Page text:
There is more to contracts in Canada than the words on the page. With its very recent decision in Bhasin v Hrynew (2014 SCC 71), the Supreme Court of Canada has reshaped the way that Canadian courts will look at contractual performance. In a unanimous decision, the Court: (1) recognized good faith contractual performance as a "general organizing principle of the common law of contract"; and (2) recognized a new duty of "honest performance", which requires the parties to be honest with each other in relation to the performance of their contractual obligations. The decision has broad implications, and raises several issues that will likely be the subject of further litigation.
The notion of a general, stand-alone duty of good faith is well established in a variety of jurisdictions, including Québec and the United States. It had historically been resisted in Anglo-Canadian common law. Common law courts previously only recognized context-specific duties of good faith, applicable in certain narrow circumstances (such as between employer and employee, or franchisor and franchisee). The duty of honesty recognized in Bhasin is something less than a full duty of "good faith" (a term which has broader connotations than just honesty), but it applies universally, regardless of the context.
The potential implications of imposing a duty of honesty are illustrated by the facts of Bhasin. At issue in the case was a contract between Canadian American Financial Corp. (Can-Am), a provider of education savings plan investments, and Mr Bhasin, one of Can-Am's retail dealers. The contract renewed automatically, unless notice of non-renewal was given six months prior to the end of the term. Can-Am terminated the contract with the required notice, but had deceived Bhasin about its intention to do so. Bhasin asked Can-Am questions about the possibility of termination, and Can-Am's response was equivocal, despite Can-Am having long since made up its mind to terminate. Had Can-Am been honest with Bhasin, he could have transitioned and preserved his business to a greater extent than he was able to without such notice. Despite Can-Am's compliance with the express terms of their agreement, Bhasin was awarded damages for breach of contract.
Writing for the Court, Justice Cromwell held that good faith is a "general organizing principle of the common law of contract which underpins and informs the various rules in which the common law, in various situations and types of relationships, recognizes obligations of good faith contractual performance." The duty of honesty was described as a "further manifestation" of this general organizing principle.
Justice Cromwell explained the duty of honesty as meaning that parties must not lie or otherwise knowingly mislead each other about matters directly linked to the performance of the contract. He clarified that it is not a duty of loyalty or of disclosure and it does not require a party to forego advantages flowing from the contract.
The most surprising feature of this new duty of honesty is that it operates irrespective of the intentions of the parties. In other words, the duty of honesty will apply even where it contradicts the express terms of a contract. This is an unusual phenomenon in contract law, where the written terms of an agreement are usually sacrosanct, especially in the commercial context. The Court recognized the possibility of contractually "modifying" the duty of honesty, but only "so long as [the parties] respect its minimum core requirements".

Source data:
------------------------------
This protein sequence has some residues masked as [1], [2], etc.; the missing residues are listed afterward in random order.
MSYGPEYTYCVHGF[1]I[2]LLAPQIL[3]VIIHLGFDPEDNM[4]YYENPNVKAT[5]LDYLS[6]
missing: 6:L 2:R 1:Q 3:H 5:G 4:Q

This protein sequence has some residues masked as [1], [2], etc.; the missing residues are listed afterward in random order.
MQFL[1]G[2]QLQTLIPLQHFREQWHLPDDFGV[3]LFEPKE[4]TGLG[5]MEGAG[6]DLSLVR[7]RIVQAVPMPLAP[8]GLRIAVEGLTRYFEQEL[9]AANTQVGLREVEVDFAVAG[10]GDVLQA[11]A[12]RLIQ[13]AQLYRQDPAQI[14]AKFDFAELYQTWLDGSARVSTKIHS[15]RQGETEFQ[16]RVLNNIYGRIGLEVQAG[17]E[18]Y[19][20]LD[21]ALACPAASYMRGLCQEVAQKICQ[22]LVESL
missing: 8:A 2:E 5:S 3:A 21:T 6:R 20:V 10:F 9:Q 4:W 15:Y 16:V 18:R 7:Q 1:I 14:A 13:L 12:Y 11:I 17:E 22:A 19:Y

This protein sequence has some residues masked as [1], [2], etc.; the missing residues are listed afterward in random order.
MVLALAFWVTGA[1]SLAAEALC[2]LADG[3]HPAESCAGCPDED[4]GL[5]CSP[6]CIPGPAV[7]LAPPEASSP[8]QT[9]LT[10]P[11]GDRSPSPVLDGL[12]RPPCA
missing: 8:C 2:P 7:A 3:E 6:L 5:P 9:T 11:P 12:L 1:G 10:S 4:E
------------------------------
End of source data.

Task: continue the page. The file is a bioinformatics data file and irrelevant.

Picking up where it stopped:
In the Court's view, the recognition of a duty of honesty poses no risk to commercial certainty in the law of contract and is clear and easy to apply. Justice Cromwell characterized it as an incremental step – less drastic than recognizing a broader duty of good faith – and pointed to the experience in Québec and the United States as reason for comfort.
Despite the Court's attempt at clarity, Bhasin does add a layer of complexity and uncertainty to litigation involving contracts. The Court's precision in defining the duty of honesty is somewhat undermined by its broad pronouncements about the important role of "good faith" in the law of contracts, and the accompanying invitation to develop other, new good-faith duties "where the existing law is found to be wanting". In just the four months since Bhasin was decided, the decision has been cited in over 25 reported judicial decisions – a significant number, given the typical lag time between when cases are argued and decided.
Three developments to watch for, as lower courts grapple with the implications of Bhasin, are:
(1) Will courts confine themselves to the narrower duty of honesty when applying Bhasin, or will they also latch on to some of the Justice Crowell's broader pronouncements about the "organizing principle of good faith"?
(2) In what ways can the duty of honesty be modified, without offending its "minimum core requirements"? What if, for example, a large corporation limits the duty of honesty to certain designated representatives, to minimize the risk of contractual breaches by rogue employees?
(3) How will courts deal with the distinction between a duty of honesty versus a duty of disclosure? The distinction may not always be easy. What if, for example, a party says something that it later realizes to be false? Or what if, as in Bhasin, a party is asked a pointed question and it does not want to disclose the honest answer?
Bhasin imports a new duty of honesty into Canadian contract law; but the true impact of this on the future of contracts remains open. Of course, honesty is always the best policy.